England's chief medical officer has said the risk of children catching coronavirus are "incredibly small" compared to the chances of them being damaged by not going.
Professor Chris Whitty's comments come as he joined the chief and deputy chief medical officers from across the four nations of the UK to issue a joint statement on schools and childcare reopening.
He said that while the risk to children of Covid-19 from returning to school was "not zero" the evidence that not going to school damages children in the long run was "overwhelming".
Prof Whitty said the statement was not guidance to parents but laying out the evidence of "things we know with confidence, the things that we think are probable and also some of the things we don't know and making clear there is always some residual risk".
So here's what you need to know about sending your kids back to school.
The chance of a child dying from Covid-19 is 'incredibly small'
Prof Whitty said that there was "clear" evidence that the chances of children dying from Covid were "incredibly small" and they were less likely to get severe illness and end up in hospital due to the virus.
He added: "So the reason that is important to lay out is the chances of children catching Covid and then getting long-term serious problems as a result of it, solely due to going to school are incredibly small.
"They're not zero, but they're incredibly small."
Covid-19 deaths in children and teenagers were "extremely rare" and almost all deaths were in children with significant pre-existing health conditions, the letter from the medical experts said.
Children are more likely to be harmed by missing school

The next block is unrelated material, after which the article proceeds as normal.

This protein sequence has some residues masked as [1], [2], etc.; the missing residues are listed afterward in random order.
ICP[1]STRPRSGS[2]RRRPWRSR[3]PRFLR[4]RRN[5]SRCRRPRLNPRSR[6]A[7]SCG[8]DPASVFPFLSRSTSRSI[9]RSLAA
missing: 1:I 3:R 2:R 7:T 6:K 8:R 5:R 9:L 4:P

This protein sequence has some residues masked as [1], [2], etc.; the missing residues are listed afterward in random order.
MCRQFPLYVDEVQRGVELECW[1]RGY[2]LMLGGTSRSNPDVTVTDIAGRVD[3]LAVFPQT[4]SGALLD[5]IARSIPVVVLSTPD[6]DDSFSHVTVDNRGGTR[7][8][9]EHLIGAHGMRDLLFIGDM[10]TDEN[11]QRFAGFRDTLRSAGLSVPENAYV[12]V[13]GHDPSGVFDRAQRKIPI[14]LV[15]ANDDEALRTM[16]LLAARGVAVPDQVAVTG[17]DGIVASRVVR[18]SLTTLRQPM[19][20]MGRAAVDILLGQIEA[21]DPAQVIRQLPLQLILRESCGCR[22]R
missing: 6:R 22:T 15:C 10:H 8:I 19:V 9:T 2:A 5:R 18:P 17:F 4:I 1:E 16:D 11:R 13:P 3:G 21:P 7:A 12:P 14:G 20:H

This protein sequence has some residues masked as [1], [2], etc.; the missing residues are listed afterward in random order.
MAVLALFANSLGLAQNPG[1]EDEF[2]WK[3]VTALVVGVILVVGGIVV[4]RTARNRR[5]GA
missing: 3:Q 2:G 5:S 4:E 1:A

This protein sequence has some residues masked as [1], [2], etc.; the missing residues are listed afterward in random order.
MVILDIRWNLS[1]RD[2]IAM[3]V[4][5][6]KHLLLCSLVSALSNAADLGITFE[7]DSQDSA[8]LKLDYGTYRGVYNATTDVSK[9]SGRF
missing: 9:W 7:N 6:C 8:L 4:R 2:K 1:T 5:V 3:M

Prof Whitty said: "The chances of many children being damaged by not going to school are incredibly clear and therefore the balance of risk is very strongly in favour of children going to school because many more are likely to be harmed by not going than harmed by going, even during this pandemic."
In their joint statement the chief and deputy chief medical officers of England, Scotland, Wales and Northern Ireland said there were "no risk-free options" but school attendance was very important.
The letter said that even most children who were previously shielding could return to school, although a small number of vulnerable students would receive individual advice about whether they should stay at home.
Children should not attend with symptoms
The chief and deputy medical officers said it was "essential" there was "clear advice for pupils and staff not to attend school with symptoms".
There should also be testing if needed, they said.
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Coronavirus can be spread in schools
The chief and deputy medical officers said that while transmission in schools does occur on current evidence it was not a "common route of transmission" – and is less likely in primary schools than secondary schools.
But they did add that there was a chance it could push the reproduction rate – the so-called R rate – above one.
This could mean that local councils, schools and other organisations have to step up measures to control the virus.
It also means that it's important to keep monitoring schools as they reopen, and that schools continue strict hygiene measures, such as washing hands and cleaning surfaces regularly.
Teachers, parents and students alike should also be aware that the virus could be spread outside the school building itself, such as when families meet at the school gates.
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Data from UK and international studies suggested transmission in schools may be largely staff to staff instead of pupils to staff.
Prof Whitty said there were "no easy choices" in confronting coronavirus.
When asked about closing pubs or restaurants to keep schools open Prof Whitty added: "The aim is, as far as possible, to do things locally so that if the surge in transmission at any points in a local area, we try and keep the other actions to the local area and tailor those as best as we can to what is driving the increase in those areas.
"If it was shops in a particular area we would need to look at shops, if it was hospitality, we would need to look at hospitality."